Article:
Researchers have identified four new genes associated with breast cancer. The study was published in the journal Nature Genetics. Current genetic tests for breast cancer, led by researchers at the University of Cambridge in the UK and Université Laval in Canada, noted that only certain genes, such as BRCA1, BRCA2 and PALB2, are considered. The study suggests that more genes remain to be identified.
The latest study looked at genetic changes in all genes in 26,000 women with breast cancer and 217,000 women without breast cancer from eight countries in Europe and Asia. The researchers said this was possible using data from multiple studies in many countries and publicly available data from the UK Biobank.
‘This is the largest study of its kind to our knowledge…’ – said Professor Douglas Easton of the University of Cambridge, who led the study. The identification of these new genes will help to understand the genetic risk of breast cancer and help detect risk earlier by better identifying women at high risk, said Douglas Easton.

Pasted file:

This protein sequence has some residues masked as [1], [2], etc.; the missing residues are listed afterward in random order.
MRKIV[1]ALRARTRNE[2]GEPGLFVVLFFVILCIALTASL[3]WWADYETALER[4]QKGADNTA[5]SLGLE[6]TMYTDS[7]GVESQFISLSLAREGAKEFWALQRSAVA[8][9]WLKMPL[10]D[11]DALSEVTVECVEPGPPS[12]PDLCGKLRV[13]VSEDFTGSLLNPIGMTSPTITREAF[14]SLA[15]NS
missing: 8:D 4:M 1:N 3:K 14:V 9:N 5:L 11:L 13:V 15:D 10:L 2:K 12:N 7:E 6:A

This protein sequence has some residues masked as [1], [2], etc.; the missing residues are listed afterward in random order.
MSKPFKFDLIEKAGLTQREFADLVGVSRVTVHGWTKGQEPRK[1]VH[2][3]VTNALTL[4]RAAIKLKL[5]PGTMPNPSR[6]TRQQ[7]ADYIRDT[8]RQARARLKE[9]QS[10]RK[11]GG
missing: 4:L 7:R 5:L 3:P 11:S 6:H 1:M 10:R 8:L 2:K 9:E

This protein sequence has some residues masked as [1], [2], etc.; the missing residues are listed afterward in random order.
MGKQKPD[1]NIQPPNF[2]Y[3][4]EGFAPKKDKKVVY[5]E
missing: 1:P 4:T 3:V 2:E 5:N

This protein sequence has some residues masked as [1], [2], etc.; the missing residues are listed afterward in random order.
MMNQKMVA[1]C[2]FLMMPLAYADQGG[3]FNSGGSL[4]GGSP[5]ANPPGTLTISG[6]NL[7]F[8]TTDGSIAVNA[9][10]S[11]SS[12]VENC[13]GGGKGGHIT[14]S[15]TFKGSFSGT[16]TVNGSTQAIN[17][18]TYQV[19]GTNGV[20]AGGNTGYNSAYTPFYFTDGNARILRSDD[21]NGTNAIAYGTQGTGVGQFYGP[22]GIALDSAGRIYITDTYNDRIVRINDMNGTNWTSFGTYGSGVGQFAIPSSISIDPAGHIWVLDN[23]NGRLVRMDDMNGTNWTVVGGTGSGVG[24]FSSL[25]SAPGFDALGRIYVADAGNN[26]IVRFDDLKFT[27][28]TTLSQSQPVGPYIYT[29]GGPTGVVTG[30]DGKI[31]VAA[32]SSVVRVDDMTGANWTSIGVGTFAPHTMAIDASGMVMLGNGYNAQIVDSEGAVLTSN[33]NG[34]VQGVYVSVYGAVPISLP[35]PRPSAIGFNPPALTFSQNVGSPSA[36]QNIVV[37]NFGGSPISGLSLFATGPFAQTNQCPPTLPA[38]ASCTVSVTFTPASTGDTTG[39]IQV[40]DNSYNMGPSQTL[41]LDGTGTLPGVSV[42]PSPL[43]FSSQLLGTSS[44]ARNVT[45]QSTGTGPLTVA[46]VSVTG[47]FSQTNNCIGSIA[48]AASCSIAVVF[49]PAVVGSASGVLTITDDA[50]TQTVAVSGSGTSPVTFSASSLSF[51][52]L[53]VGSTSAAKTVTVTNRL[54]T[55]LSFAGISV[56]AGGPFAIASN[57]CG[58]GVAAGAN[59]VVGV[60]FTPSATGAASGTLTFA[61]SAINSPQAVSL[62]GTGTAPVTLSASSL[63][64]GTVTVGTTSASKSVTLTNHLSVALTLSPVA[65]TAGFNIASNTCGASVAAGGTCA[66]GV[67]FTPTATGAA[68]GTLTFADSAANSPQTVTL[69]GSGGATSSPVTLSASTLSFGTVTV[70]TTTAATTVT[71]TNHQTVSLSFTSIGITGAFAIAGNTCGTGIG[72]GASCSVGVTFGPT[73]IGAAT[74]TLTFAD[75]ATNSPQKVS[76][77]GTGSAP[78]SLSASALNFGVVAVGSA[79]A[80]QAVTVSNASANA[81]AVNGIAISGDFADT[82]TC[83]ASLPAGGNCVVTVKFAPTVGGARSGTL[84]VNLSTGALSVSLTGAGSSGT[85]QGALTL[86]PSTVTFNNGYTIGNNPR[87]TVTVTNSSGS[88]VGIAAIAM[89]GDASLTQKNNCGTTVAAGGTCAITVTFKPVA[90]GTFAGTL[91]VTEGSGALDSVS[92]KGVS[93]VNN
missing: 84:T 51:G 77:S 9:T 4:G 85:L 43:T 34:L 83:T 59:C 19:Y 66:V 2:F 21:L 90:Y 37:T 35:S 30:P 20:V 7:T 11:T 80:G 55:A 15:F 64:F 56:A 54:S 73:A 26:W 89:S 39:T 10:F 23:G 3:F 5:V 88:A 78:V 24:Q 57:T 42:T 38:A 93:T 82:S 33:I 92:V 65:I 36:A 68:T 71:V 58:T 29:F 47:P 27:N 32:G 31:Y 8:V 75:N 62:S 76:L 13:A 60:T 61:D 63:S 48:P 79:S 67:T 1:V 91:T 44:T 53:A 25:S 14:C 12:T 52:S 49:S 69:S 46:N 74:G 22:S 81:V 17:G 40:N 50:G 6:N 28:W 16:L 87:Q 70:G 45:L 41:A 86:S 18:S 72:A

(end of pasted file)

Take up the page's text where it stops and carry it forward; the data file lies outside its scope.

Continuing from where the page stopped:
Most of the variants found in these new genes are rare, but women who carry them are at increased risk. For example, changes in one of the new genes, MAP3K1, are known to increase the risk of breast cancer in particular, the researchers said.
Causes and symptoms of breast cancer
Breast cancer is the most common cancer in women. Unhealthy diet, genetic factors, age, obesity and lifestyle are all factors that can lead to breast cancer. A clear understanding of the disease and its symptoms is essential for early detection of the disease.
It is important to see a doctor if you notice symptoms such as breast lumps, changes in shape, enlargement of only one breast, reddening of the skin on the breasts, and thickening of the skin on the breasts.
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